Afghan officials arrested seven suspects on June 11 in connection with an apparent assassination attempt against President Karzai, AP reported the same day. Several rockets were fired near the site where Karzai was giving a speech to elders and residents on June 10 in central Afghanistan's Ghazni Province (see "RFE/RL Newsline," June 10, 2007). No one was harmed in the attack, for which the Taliban later claimed responsibility. Interior Ministry officials launched a search operation in the area and arrested seven people from nearby villages, according to ministry spokesman Zemeri Bashary. UN official Tom Koenigs condemned the rocket attack on June 10 at a news conference in Ghazni. "Those who are responsible clearly do not respect the views of the millions of Afghans who elected President Karzai," he said. This was the third attempt on Karzai's life since he took over the presidency following the removal of the Taliban regime in 2001. JC

Nicaraguan President Daniel Ortega arrived in Iran on June 10 for a two-day visit, during which he was scheduled to hold bilateral talks with officials including Supreme Leader Ayatollah Ali Khamenei, and to discuss agreements made during earlier visits to Nicaragua by Iranian officials (see "RFE/RL Newsline," January 18 and April 25, 2007), Radio Farda reported on June 10, citing agencies. Iran enjoys cordial relations with some of Latin America's leftist governments, including those of Nicaragua and Venezuela. Ortega and President Mahmud Ahmadinejad held a joint press conference on June 11 after their final set of talks, IRNA reported. Ahmadinejad said a technical team is due to visit Nicaragua soon to closely assess the implementation of "proposed projects" in the economic and agricultural sectors, after which a joint committee will be formed. He also referred to debts Nicaragua owes to Iran, but he said this will not prevent the development of bilateral ties. Ortega said Nicaragua would like to expand cooperation with Iran in energy generation, and particularly in hydroelectricity, IRNA reported. VS

Iran is to help build five refineries with the total capacity to refine 1.1 million barrels of crude oil a day, to be located in Syria, China, Singapore, Malaysia, and Indonesia, its oil minister said in Singapore on June 11, Radio Farda reported, citing agencies. Kazem Vaziri-Hamaneh told the press on the sidelines of the Asian Oil and Gas Conference that Iran has finalized studies for the joint construction projects, which he said are aimed at consolidating cooperation with those countries, Radio Farda reported. He said talks on some of the refineries have reached their final stages, and that ongoing talks will define the scope of Iran's participation and share of investment, adding that Iran will provide the crude oil for the refineries. Vaziri-Hamaneh separately told the conference that Iran and OPEC favor "supply security and fair prices" for crude oil, AFP reported. Vaziri said tensions between Iran and the West have pushed oil prices up in recent months, and that this has not been due to a supply shortage. He said oil demand worldwide is expected to rise from the current 34 million barrels a day to 117 million barrels by 2030. VS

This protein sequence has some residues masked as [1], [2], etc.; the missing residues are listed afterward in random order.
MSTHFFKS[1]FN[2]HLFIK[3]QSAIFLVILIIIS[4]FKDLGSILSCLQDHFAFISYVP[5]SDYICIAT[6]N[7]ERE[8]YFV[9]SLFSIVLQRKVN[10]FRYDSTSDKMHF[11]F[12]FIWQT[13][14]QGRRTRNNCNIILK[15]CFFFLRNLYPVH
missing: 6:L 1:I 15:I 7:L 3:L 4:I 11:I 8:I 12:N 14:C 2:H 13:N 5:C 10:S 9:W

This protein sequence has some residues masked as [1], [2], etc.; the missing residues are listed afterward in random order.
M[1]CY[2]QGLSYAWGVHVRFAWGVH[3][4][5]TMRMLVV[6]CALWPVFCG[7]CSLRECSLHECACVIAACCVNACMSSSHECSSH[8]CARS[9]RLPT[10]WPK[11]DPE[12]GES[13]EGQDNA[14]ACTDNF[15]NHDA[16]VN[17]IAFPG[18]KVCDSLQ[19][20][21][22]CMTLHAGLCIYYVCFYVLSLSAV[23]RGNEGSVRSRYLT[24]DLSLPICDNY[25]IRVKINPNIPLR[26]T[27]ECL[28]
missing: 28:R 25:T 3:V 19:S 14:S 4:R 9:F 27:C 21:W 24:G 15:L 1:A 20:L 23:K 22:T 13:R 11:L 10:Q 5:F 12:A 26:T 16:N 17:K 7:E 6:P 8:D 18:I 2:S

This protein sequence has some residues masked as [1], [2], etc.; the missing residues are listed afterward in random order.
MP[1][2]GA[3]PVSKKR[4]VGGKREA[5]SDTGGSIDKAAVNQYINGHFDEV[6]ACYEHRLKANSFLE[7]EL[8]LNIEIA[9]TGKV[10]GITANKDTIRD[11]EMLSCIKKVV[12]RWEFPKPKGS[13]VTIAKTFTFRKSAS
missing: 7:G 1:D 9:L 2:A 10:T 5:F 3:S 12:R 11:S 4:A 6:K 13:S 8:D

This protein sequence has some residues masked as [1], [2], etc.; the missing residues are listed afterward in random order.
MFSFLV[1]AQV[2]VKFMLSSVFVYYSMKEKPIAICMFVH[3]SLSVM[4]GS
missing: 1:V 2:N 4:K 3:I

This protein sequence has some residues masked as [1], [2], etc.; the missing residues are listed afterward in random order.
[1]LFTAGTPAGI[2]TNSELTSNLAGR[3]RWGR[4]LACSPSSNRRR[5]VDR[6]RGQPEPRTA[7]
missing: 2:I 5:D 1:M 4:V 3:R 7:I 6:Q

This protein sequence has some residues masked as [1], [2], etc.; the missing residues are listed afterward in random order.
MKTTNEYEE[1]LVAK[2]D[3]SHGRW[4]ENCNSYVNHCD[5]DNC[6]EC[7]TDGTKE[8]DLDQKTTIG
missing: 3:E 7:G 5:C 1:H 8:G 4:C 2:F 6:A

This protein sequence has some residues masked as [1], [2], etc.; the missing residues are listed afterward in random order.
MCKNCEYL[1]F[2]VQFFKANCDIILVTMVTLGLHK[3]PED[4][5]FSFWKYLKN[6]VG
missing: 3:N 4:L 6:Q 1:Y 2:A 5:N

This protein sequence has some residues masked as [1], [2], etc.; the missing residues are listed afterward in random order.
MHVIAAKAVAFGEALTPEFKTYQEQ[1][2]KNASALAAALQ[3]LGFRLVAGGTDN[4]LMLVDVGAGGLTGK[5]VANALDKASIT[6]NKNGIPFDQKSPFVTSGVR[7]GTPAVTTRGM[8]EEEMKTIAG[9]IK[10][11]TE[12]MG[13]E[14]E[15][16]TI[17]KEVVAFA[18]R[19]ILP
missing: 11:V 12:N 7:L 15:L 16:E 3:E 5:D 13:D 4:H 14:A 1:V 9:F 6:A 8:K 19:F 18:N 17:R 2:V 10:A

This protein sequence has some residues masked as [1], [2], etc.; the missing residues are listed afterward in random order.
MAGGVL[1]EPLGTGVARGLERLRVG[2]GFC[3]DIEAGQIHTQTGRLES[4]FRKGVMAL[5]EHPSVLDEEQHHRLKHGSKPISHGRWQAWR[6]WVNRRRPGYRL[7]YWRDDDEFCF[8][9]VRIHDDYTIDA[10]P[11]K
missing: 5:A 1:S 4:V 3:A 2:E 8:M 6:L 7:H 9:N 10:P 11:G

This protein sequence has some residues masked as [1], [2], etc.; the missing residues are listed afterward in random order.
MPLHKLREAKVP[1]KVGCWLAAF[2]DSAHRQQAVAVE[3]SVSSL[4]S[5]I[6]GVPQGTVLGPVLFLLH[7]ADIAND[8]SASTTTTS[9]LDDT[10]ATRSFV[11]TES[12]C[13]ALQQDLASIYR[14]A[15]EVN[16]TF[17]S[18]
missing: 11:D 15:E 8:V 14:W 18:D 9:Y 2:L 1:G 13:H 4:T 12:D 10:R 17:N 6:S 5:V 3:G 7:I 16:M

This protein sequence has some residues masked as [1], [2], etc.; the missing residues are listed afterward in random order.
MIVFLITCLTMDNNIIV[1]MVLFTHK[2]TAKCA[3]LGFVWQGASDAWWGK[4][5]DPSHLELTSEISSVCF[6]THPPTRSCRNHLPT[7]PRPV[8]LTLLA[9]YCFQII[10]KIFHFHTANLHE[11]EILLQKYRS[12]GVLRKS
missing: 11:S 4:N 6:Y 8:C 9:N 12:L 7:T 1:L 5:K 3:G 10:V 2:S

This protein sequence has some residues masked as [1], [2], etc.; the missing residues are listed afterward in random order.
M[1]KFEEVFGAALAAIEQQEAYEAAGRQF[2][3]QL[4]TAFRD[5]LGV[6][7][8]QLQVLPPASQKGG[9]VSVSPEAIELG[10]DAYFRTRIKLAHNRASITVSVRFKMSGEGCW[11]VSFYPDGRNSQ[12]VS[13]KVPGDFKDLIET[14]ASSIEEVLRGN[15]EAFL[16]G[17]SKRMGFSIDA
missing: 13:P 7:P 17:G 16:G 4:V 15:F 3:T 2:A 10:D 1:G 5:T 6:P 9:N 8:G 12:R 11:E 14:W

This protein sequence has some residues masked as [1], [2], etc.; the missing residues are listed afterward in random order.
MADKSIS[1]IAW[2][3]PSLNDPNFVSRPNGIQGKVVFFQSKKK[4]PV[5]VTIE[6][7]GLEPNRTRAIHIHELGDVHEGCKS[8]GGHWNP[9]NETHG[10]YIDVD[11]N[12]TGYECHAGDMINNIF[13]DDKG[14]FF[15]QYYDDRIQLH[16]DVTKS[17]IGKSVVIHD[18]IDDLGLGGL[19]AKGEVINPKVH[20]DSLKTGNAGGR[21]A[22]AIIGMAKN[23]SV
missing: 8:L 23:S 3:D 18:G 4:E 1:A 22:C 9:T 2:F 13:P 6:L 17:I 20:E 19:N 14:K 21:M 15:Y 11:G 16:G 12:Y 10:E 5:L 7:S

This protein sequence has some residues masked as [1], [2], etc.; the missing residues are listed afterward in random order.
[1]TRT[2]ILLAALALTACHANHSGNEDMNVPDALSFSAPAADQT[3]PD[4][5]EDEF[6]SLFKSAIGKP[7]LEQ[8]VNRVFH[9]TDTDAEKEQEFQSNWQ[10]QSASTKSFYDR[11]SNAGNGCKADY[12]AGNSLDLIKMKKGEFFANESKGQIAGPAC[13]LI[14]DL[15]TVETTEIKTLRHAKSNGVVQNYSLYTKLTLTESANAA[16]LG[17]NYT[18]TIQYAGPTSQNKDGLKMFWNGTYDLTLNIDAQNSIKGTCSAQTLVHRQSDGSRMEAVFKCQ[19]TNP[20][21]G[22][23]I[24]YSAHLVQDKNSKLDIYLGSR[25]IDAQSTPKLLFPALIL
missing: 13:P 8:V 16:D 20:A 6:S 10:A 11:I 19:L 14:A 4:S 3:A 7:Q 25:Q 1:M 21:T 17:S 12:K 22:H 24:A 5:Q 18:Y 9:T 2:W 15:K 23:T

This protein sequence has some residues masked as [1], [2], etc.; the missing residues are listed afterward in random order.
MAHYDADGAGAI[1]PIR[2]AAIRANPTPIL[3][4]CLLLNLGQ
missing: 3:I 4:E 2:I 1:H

Javad Vaidi, a vice secretary of Iran's Supreme National Security Council, was in Vienna on June 11, where he discussed the negotiating process on Iran's contested nuclear program with Robert Cooper, a deputy to EU foreign policy chief Javier Solana, Mehr and Western agencies reported. This was a follow-up meeting agreed on in Madrid on May 31 by Solana and Iran's top negotiator, Ali Larijani (see ("RFE/RL Newsline," June 4 and 6, 2007). Reuters reported, however, that Vaidi did not hold an anticipated meeting with Solana, because Vaidi was reportedly disinclined to discuss issues of "substance" ahead of Solana's next planned meeting with Larijani, set in principle for next week. Reuters added that Larijani promised at the Madrid meeting that Iran will do more to answer some of the International Atomic Energy Agency's (IAEA) outstanding questions on Iran's nuclear program -- currently a sticking point in negotiations with Iran for both the IAEA and the UN Security Council. But scheduled meetings between Vaidi and IAEA chief Muhammad el-Baradei and his deputy, Olli Heinonen, were canceled on June 11, when a meeting of the IAEA governing board was starting in Vienna. News agencies quoted unnamed Western diplomats in Vienna as saying the cancellations were due to Vaidi's refusal or inability to fully answer the IAEA's questions. VS